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2010年7月22日 (木)

金元工作員来日 政府は「北」に拉致協議を促せ

The Yomiuri Shimbun (Jul. 22, 2010)
Nudge North Korea on abduction talks
金元工作員来日 政府は「北」に拉致協議を促せ(7月21日付・読売社説)

Kim Hyon Hui, a former North Korean agent responsible for the fatal 1987 bombing of a Korean Air passenger jet, has arrived in Japan. During her stay through Friday, Kim is scheduled to meet the families of several Japanese abducted decades ago by North Korean agents.

The Japanese government asked the South Korean government to allow Kim--who now lives in the South--to visit Japan to "generate resentment toward the abductions and prick public awareness of the issue." The visit comes against the backdrop of South Korean President Lee Myung Bak's hard-line stance against North Korea.

As part of her special spy training, Kim received lessons she said were "designed to transform her into a perfect Japanese" between 1981 and 1983 in North Korea. Kim's instructor was Yaeko Taguchi, who was abducted from Tokyo in 1978.

During questioning by Japanese and South Korean authorities, and in her autobiography, Kim gave detailed accounts on the lead-up to and execution of the KAL bombing. In March last year, she met with Taguchi's relatives in Busan, South Korea.


Little room for optimism

Kim later told Japanese officials she had met with Megumi Yokota, a Japanese abducted by Pyongyang's agents from Niigata in 1977.
We do not hold much hope that Kim will provide any new information that might shed light on the fate of the abductees.

Nevertheless, we hope Kim will sincerely engage with abductees' family members, who are desperate for any crumb of information about how their loved ones lived after being snatched away.

The South Korean government has concluded a torpedo fired by a North Korean submarine sank a South Korean Navy ship in March. This incident encapsulates just how North Korea's nature as a terrorist state has not changed one jot.

North Korea has promised it would reinvestigate the fate of Japanese abductees that Tokyo believes could still be alive. However, Pyongyang has made no tangible progress on the reinvestigation, so bilateral negotiations on the issue have been locked in a stalemate for nearly two years.

Kim's visit to Japan is partly intended to demonstrate that the Democratic Party of Japan-led government is seriously tackling the abduction issue. However, we believe it is even more important to bring to light the entire picture of the abductions by North Korean agents and step up pressure on Pyongyang to return the abductees to Japan.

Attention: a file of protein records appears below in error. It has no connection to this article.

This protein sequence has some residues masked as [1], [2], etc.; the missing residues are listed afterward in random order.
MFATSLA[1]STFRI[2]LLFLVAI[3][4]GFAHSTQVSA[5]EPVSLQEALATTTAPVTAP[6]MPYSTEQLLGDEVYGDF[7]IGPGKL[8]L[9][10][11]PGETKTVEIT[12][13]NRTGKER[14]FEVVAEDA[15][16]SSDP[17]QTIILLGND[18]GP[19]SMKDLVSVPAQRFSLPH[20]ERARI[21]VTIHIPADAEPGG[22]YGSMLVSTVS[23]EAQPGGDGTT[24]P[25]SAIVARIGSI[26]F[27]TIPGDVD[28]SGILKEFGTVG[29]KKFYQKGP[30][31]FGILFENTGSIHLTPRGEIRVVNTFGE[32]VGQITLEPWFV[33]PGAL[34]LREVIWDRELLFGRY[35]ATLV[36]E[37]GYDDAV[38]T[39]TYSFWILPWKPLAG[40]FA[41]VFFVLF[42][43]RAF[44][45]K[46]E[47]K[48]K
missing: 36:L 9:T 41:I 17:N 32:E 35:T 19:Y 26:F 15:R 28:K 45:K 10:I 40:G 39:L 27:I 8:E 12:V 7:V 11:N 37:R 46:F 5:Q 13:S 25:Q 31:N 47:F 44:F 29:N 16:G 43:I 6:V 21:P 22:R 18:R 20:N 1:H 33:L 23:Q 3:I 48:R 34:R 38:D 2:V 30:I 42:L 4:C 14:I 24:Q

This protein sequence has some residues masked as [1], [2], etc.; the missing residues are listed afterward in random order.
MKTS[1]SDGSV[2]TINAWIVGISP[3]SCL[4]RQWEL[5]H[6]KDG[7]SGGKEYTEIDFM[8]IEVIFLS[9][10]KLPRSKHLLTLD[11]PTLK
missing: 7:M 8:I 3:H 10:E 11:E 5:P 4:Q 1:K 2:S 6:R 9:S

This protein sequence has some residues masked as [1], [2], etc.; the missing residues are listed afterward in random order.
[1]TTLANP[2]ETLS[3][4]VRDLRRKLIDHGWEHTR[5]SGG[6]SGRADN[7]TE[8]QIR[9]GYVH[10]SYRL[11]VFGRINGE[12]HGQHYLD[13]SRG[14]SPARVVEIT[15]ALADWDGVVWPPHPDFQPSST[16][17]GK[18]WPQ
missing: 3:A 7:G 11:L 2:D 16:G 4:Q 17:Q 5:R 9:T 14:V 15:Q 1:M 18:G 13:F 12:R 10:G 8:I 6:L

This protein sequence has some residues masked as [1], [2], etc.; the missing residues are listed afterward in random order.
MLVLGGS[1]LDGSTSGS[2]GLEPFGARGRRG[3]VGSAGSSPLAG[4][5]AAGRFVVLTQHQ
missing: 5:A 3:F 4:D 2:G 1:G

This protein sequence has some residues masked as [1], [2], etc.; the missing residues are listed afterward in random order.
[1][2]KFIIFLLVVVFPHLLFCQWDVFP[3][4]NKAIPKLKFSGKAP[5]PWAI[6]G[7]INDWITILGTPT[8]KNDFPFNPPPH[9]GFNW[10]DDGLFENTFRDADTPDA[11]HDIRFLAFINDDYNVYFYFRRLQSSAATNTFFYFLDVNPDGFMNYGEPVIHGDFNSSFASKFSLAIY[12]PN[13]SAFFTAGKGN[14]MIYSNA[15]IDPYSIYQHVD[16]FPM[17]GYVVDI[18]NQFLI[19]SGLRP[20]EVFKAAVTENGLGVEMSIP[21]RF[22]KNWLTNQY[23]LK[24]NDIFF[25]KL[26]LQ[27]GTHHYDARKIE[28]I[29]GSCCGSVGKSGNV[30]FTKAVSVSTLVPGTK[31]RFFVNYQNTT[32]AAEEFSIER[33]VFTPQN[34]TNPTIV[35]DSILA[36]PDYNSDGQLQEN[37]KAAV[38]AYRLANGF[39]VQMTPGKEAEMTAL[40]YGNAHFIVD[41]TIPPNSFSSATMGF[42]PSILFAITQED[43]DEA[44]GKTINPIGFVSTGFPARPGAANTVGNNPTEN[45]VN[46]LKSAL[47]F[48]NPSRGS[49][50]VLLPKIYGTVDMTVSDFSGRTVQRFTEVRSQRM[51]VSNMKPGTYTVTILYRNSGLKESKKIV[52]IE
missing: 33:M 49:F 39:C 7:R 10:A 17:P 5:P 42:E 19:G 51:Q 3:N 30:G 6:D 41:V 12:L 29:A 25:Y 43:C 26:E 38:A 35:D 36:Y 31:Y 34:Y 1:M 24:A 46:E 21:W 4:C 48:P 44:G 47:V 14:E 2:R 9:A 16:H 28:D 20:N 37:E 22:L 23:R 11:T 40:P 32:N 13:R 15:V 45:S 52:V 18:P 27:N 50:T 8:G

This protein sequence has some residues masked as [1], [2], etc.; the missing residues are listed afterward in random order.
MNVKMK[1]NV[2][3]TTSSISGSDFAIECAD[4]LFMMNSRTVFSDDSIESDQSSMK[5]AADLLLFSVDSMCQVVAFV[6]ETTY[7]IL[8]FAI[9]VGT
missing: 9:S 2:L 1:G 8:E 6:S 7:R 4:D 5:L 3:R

Political decision

Kim's visit has not been without its problems.

Firstly, Kim is a former death row inmate. She was sentenced to death in South Korea in 1989 for her role in the airliner bombing, but was freed by a presidential pardon in 1990.

From Japan's perspective, Kim is a suspect in a case involving a forged official document. She allegedly traveled with a fake Japanese passport under the name of Mayumi Hachiya in the airliner bombing.

The Immigration Control and Refugee Recognition Law bars foreign nationals who have been sentenced to one year or more in jail from entering Japan, with political prisoners as exceptions.

Justice Minister Keiko Chiba issued a special permit for Kim to enter Japan in line with a special provision under the immigration law.

Japanese police would normally be expected to question Kim as a suspect, but they plan to forgo questioning her this time.

The government may have made a political decision it believes best serves the national interest. But we think the government should give the public a detailed explanation of the reasoning behind its decision.


(From The Yomiuri Shimbun, July 21, 2010)
(2010年7月21日01時36分  読売新聞)


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